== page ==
But third-person photographs like selfies (documenting a moment with themselves in it) better reflect the deeper meaning of the event in their lives.
“We found that people have a natural intuition about which perspective to take in order to capture what they want from a photograph,” said lead author Zachary Nees, a Ph.D. A graduate of The Ohio State University, he is now a postdoctoral scholar at the University of Tübingen in Germany.
Study co-author Lisa Libby, professor of psychology at Ohio State, said the results also counter the idea that people post selfies on sites like Instagram just to promote themselves.
“With you in it these photographs can document the greater meaning of a moment,” she said. “It shouldn’t be vanity.”
psychology of selfie
Previous research suggested that capturing the physical experience of an event or its broader meaning are probably two important Inspirations for taking personal photos.
For example, one might photograph the ocean to capture the physical feel of a beautiful and relaxing day at the beach with a friend. Or they can take a photo of themselves in it to capture the larger meaning of spending time with a friend.
In a series of six studies involving 2,113 participants, researchers explored the influence of perspective in personal photography.
In one online study, participants read a scenario in which they wanted to take a picture, such as spending the day at the beach with a close friend. They were asked to rate how important the experience would be to them, and how important it would be to the larger meaning.
The results showed that the higher participants rated the meaning of the event to them, More likely he said he would take a picture with himself in it.
finding the perfect shot
Another study demonstrated the veracity of people’s intuitions about whether each perspective better captures the experience or meaning of events. The study asked people to examine photos that they had posted on their Instagram accounts.
Participants opened their most recent post containing their picture and were asked: “What does this picture make you think more about?” “Physical experience of the moment” or “Greater meaning of the moment” with response options.
The results showed that if the photo featured the participant in the shot, they were more likely to say The picture made him think about the larger meaning of the moment, While photographs depicting the scene from his own visual perspective made him think about the physical experience.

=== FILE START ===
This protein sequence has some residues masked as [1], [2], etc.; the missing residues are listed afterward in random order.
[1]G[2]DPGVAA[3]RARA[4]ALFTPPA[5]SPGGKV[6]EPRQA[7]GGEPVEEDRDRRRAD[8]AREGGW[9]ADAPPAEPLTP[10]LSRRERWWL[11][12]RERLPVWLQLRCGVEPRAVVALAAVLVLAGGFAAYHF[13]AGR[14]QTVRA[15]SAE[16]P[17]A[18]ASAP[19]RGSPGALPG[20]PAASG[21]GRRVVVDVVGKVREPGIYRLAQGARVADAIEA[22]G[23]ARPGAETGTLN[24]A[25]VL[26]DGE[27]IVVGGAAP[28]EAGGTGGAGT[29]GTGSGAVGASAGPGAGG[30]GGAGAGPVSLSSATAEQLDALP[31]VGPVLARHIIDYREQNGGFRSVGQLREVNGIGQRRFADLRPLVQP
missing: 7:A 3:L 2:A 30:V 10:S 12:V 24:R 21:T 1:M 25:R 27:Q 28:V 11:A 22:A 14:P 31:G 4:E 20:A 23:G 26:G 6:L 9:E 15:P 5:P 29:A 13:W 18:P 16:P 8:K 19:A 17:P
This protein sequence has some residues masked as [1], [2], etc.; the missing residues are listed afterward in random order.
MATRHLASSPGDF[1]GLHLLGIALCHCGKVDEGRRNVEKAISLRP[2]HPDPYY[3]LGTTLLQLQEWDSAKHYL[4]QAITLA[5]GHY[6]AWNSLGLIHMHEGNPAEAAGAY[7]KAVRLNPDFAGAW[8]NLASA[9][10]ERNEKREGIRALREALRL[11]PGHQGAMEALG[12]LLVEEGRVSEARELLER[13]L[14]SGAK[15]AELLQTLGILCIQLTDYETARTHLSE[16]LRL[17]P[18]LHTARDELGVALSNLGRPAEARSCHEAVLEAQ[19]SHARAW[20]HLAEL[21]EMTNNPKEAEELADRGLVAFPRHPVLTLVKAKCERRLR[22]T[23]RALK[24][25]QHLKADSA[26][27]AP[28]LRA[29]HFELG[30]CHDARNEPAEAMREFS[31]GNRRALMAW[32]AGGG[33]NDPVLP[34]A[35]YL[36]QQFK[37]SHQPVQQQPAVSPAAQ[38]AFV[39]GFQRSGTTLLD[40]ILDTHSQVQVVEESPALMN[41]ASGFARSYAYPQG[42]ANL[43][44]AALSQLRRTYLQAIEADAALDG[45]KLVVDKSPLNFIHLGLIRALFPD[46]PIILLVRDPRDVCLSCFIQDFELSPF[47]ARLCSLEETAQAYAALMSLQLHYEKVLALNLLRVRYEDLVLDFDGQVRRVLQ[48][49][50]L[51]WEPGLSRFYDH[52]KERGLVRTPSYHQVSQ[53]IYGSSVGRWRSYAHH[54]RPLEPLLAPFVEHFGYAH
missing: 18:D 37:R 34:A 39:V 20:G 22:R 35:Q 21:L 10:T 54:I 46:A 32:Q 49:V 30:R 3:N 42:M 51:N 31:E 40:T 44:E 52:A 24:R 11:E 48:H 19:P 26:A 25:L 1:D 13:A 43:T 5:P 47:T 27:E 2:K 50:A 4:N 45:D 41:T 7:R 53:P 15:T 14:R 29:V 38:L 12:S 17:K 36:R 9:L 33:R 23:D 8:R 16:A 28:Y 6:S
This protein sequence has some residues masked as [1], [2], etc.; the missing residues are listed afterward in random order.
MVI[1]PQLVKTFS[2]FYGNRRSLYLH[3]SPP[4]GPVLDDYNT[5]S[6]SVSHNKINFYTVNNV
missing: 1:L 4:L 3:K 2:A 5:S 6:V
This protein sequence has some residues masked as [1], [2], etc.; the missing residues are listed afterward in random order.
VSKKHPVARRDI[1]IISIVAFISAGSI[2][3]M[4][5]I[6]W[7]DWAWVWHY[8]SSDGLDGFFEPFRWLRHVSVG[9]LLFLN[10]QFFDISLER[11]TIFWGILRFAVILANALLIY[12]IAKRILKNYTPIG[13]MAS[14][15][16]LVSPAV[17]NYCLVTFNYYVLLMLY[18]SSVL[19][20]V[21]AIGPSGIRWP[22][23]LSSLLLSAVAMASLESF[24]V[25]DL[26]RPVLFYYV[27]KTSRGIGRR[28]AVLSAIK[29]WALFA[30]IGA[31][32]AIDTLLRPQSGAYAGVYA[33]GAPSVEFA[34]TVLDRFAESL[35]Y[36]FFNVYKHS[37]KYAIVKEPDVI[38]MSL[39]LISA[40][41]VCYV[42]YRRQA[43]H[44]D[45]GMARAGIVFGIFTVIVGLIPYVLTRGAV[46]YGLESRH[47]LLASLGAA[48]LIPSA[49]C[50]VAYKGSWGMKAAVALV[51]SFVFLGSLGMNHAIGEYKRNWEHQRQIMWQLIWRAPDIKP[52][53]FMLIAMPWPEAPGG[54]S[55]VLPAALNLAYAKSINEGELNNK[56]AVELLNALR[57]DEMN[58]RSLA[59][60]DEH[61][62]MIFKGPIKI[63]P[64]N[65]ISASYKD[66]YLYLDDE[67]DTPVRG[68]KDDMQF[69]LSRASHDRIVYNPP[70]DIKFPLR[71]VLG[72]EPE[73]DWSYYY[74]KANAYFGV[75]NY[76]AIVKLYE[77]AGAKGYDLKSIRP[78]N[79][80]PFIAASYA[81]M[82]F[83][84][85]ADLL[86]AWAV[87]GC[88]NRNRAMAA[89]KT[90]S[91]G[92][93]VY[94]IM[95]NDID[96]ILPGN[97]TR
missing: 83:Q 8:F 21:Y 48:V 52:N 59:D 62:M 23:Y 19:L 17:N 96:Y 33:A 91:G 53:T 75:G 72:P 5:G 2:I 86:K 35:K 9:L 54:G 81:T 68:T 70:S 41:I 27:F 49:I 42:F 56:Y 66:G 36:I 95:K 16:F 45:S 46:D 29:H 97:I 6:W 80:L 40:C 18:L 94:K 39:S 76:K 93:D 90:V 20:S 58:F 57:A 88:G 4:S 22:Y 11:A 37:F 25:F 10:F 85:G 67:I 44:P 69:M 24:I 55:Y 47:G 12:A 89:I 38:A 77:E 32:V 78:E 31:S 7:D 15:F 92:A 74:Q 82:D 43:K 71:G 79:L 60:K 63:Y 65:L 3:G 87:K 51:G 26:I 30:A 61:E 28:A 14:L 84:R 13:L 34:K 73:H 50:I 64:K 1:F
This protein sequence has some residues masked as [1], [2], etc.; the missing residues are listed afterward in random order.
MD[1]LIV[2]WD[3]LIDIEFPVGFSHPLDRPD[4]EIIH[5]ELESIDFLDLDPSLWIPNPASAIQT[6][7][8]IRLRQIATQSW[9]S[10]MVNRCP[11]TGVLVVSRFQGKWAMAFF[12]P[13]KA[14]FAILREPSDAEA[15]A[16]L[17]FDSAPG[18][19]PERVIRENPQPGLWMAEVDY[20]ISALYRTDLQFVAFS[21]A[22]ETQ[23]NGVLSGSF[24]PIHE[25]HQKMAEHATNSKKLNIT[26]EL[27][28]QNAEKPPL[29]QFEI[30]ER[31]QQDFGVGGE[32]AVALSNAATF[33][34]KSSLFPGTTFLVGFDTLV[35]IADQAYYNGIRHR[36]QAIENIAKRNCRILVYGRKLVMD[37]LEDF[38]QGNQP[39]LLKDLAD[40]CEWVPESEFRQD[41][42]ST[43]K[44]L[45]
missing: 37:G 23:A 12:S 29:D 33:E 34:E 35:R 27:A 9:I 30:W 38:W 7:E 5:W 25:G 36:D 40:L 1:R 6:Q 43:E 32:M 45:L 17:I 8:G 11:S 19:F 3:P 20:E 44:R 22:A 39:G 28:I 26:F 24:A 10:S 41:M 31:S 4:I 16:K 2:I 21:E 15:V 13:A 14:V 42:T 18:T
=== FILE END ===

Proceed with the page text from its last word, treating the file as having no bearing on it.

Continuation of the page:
But sometimes people can’t get a photo that captures their target – and they don’t like the photo as a result.
Capturing the physical and emotional experience of an event
In another experiment, the researchers again asked participants to open their most recent Instagram post, which contained a picture of themselves. They were asked whether they were trying to capture the larger meaning or physical experience of the moment.
Participants then rated how they felt about the photo on a scale of 1 (not at all positive) to 5 (extremely positive).
“We found that people liked their photo less when there was a mismatch between the perspective of the photo and the goal of taking the photo,” Libby said.
For example, if they said their goal was to capture the meaning of the moment, they liked the photo more if it was taken in the third person, with themselves in the image.
Overall the results indicate that People have an innate sense of what perspective they should use in photos to accomplish what they want to do with a photo, Nise said.
“I hope this study increases people’s knowledge of how photo perspective affects how they react to photographs,” he said. “That way they can be sure they consciously choose the perspective that will best serve their goals.”
The results also suggest that people may be posting photos to Instagram and elsewhere for more than just their audience, Nees said.
“This work suggests that people also have very personal motives for taking photos. Even on social media, it appears that people use themselves to capture the meaning of an experience or event.” curating images for viewing,” he said.